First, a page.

Friends of the Festival
Daniel J. Sharfstein is a professor of law and history at Vanderbilt University and is a 2013 Guggenheim Fellow. His first book, "The Invisible Line: A Secret History of Race in America," won numerous awards, including the J. Anthony Lukas Prize for narrative nonfiction.
"Thunder in the Mountains" recreates the Nez Perce War through the voices of its survivors. Claiming equal rights for Native Americans, Chief Joseph was determined to find his way to the center of American power and convince the government to acknowledge his people's humanity and capacity for citizenship. Daniel J. Sharfstein's visionary history of the West casts Howard's turn away from civil rights alongside the nation's rejection of racial equality and embrace of empire. The conflict becomes a pivotal struggle over who gets to claim the American dream: a battle of ideas about the meaning of freedom and equality, the mechanics of American power, and the limits of what the government can and should do for its people. The war that Howard and Joseph fought is one that Americans continue to fight today.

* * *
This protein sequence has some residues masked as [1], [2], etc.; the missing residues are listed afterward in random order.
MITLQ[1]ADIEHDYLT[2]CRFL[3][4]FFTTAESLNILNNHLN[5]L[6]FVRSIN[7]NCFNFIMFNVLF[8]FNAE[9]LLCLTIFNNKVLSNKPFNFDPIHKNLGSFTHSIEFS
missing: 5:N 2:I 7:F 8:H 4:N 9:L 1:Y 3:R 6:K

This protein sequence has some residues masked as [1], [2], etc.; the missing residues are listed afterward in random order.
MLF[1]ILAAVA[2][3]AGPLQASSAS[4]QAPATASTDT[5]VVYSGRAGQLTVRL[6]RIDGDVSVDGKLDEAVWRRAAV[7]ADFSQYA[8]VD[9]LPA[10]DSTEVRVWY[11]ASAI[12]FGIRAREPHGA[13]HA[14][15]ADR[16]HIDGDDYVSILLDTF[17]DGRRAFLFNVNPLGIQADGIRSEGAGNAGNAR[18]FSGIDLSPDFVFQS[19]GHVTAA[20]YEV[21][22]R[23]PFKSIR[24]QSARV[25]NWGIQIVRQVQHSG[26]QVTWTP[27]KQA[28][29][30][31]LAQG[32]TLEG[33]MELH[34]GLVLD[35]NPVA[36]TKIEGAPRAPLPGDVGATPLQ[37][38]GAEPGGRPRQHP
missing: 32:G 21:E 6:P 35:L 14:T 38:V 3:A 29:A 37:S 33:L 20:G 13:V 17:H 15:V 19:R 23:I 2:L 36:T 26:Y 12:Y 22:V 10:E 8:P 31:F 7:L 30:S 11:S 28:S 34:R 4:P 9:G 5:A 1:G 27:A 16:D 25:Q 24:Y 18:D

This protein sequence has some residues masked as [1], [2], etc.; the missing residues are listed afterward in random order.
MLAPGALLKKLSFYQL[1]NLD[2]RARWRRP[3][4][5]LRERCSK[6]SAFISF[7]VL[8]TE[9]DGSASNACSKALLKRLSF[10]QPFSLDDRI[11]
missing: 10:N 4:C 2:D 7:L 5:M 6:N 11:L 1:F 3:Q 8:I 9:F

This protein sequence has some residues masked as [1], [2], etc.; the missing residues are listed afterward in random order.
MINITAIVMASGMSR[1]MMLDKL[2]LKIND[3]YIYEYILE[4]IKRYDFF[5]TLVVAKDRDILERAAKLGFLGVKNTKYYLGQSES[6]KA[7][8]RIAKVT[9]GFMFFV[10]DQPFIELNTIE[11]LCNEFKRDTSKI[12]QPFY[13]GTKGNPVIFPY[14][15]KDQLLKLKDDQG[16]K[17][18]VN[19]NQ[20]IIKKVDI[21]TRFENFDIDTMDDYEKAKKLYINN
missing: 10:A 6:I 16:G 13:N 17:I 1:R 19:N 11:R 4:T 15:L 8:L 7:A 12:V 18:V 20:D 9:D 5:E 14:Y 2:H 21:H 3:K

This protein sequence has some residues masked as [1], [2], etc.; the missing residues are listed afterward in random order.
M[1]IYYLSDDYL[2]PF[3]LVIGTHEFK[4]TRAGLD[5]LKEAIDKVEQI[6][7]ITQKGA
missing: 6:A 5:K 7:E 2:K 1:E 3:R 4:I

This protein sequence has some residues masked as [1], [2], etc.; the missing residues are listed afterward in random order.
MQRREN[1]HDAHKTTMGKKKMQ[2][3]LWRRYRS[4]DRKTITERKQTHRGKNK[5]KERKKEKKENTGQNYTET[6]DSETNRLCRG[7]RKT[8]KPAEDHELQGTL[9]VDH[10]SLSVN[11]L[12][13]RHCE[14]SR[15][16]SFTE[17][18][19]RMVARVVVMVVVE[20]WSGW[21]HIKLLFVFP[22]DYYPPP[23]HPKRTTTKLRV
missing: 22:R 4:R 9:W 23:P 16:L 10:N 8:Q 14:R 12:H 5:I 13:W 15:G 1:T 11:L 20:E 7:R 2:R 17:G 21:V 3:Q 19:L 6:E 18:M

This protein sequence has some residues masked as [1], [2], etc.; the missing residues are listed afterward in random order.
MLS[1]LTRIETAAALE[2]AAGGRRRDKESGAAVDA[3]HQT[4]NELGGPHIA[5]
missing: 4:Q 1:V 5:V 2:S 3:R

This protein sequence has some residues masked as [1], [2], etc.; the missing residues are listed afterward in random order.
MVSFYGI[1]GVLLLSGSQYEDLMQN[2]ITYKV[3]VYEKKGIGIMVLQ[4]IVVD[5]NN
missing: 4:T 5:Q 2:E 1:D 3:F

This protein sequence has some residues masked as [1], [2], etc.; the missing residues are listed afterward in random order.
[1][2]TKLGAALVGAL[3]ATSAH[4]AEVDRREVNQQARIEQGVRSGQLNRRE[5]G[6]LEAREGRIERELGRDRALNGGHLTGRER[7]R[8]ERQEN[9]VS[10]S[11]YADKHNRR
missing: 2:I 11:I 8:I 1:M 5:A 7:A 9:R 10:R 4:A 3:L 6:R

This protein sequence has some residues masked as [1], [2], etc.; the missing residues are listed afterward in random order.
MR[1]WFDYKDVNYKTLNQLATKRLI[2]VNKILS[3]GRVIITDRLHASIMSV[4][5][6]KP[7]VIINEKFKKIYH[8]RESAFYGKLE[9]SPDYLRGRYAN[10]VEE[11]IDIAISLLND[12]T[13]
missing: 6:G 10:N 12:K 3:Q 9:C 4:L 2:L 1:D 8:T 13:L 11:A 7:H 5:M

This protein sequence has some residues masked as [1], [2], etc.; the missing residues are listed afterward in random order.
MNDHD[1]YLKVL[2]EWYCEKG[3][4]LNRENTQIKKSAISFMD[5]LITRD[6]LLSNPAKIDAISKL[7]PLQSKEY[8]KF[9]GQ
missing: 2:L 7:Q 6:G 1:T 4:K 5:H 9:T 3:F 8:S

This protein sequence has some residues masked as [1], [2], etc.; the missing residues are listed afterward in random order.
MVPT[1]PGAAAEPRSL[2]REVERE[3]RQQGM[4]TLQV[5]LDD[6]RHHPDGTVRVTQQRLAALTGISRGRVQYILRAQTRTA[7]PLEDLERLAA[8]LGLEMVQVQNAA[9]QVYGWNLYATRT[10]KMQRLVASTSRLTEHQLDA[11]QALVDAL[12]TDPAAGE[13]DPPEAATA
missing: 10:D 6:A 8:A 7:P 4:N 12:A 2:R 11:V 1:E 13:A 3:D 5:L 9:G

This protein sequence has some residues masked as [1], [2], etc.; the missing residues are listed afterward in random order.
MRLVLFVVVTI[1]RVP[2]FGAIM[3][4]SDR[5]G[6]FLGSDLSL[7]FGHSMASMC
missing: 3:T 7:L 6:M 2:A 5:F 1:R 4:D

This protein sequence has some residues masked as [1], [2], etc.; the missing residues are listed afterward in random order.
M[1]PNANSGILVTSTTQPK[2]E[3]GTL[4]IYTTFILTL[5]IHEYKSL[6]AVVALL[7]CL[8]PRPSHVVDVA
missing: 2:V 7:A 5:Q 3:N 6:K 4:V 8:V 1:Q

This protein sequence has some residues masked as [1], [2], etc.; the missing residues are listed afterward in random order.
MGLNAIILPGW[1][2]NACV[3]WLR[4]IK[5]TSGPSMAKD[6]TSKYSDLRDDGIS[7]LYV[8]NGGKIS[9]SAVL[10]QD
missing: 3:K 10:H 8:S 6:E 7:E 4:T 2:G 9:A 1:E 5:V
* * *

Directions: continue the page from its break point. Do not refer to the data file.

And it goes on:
For his new book, "Thunder in the Mountains: Chief Joseph, Oliver Otis Howard, and the Nez Perce War," he learned how to ride a horse. Born in Boston and raised in Maryland, he lives with his family in Nashville, Tennessee.